He [the Madman) showed me a vision involving pottery, in order to explain this [his hatred of gods breaking people, especially for the “greater good] better.
“There’s a difference,” he said to me, “between taking a pot and adding more clay, to fill in the cracks, and a bit of glaze, so it blends in and is smoothed out….” He gently set the first pot aside.
He suddenly grabbed the second pot and hurled it down on the floor, and the sound of the clay shattering made me jump.
“And taking something so you can break it,“ he said, “fill the cracks in with gold, and claim that you made it better, because look there, those golden scars are yours.”
–Varian’s journal log, July 16, 2017
Lately, I’ve been doing a lot of soul-searching, especially with the progress that I’m making in therapy. Some of that soul-searching involves going over the toxic ideas that I once had about devotion, and that’s especially true about the idea of being “broken” by the gods.
The Madman despises that idea–I did an entire month of devotional writing with him, and one theme kept coming up over, and over, and over again. That theme being of how he does not want to break me.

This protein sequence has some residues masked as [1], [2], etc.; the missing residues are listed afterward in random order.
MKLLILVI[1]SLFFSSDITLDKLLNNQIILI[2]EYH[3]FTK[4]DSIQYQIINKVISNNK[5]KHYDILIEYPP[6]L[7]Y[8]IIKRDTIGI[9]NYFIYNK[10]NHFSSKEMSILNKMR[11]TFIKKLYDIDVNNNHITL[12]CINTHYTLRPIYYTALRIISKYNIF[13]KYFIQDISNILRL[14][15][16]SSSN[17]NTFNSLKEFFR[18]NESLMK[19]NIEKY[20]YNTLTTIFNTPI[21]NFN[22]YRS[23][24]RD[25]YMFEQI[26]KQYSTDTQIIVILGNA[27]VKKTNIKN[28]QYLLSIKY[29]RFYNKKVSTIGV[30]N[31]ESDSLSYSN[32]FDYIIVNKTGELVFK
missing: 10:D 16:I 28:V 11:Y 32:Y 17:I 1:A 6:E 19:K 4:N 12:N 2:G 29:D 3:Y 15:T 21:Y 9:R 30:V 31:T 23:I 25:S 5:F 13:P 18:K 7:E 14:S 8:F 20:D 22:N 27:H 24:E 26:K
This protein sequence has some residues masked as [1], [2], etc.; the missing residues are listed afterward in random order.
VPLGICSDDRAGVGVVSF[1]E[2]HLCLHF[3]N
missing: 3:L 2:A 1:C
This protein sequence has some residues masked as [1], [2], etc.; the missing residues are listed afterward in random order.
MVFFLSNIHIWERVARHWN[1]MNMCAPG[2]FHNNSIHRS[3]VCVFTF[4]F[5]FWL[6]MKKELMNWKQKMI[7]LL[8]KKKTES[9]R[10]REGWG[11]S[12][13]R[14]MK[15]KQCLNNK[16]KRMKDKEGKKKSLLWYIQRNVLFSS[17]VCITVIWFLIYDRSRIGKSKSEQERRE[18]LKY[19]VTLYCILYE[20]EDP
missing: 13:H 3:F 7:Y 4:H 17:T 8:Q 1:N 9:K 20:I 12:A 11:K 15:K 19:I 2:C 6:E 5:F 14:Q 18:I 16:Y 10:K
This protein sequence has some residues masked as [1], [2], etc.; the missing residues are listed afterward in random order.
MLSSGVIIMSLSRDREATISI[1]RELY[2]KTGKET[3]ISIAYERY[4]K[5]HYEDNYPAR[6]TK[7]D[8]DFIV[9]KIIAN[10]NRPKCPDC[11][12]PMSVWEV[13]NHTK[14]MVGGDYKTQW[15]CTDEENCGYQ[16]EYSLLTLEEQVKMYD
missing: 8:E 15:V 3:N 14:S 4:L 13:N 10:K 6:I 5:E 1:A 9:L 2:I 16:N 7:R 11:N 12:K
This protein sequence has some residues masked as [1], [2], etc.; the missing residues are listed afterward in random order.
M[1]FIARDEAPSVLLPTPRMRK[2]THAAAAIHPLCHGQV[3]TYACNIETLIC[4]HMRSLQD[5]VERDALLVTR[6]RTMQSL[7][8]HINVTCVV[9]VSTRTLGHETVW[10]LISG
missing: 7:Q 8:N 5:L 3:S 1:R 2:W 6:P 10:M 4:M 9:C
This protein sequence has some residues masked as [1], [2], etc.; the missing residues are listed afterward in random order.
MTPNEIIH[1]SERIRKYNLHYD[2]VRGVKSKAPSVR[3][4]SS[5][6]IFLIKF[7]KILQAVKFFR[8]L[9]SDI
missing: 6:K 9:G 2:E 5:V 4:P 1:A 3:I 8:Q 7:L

“He would leave before he ever broke me,” I wrote in a poem, “I know this the way I know he loves roses.”
I’ve mentioned before, that the Madman and the Dreamer are each other’s reflection; they work together so incredibly well because they’re complete opposites, not in spite of it. Their relationship is complicated; they’re best friends, lovers, and sometimes enemies as well. I joke that their relationship is what would happen if the hero and villain of the story fell in love, but that’s more the truth than it is a joke.
The Madman sometimes uses the term “villain” to describe himself, it’s a shorthand way of explaining a more complex idea. I knew about the role itself, he’d explained it to me through serious conversations, sarcastic comments, and that some of the music he requested on his playlist had a consistent villain/antagonist theme to it.
Lately–when I’ve seen him, which isn’t often right now–I’ve been seeing him in more of a Sacred Villain/Divine Antagonist role. I knew he played this role with the Dreamer, and it folds into them both as [High Power Deities] but it took a few very blunt questions from him, to realize he was putting that Hat on with me as well.
“Where did it come from,” he asked me one day, “the idea that the love of a god is a savage, dark thing?”
Slowly, he’s been helping me pick apart my old ideas about devotion, taking my internalized toxic ideas and breaking them down piece by piece. Where did they come from? What purpose did they serve? Did they help me at all, or only cause pain?
I’ve found that this is not only helping me with figuring out what devotion means to me, but it’s also helping my mental health as well. In learning about, and working my way through, toxic ideas of what devotion to (and Love for) a deity means, I’ve found that not only is my practice beginning to stabilize, but that my anxiety has gone down as well.
Thank you, Beloved, for all your help, support, and Love. ❤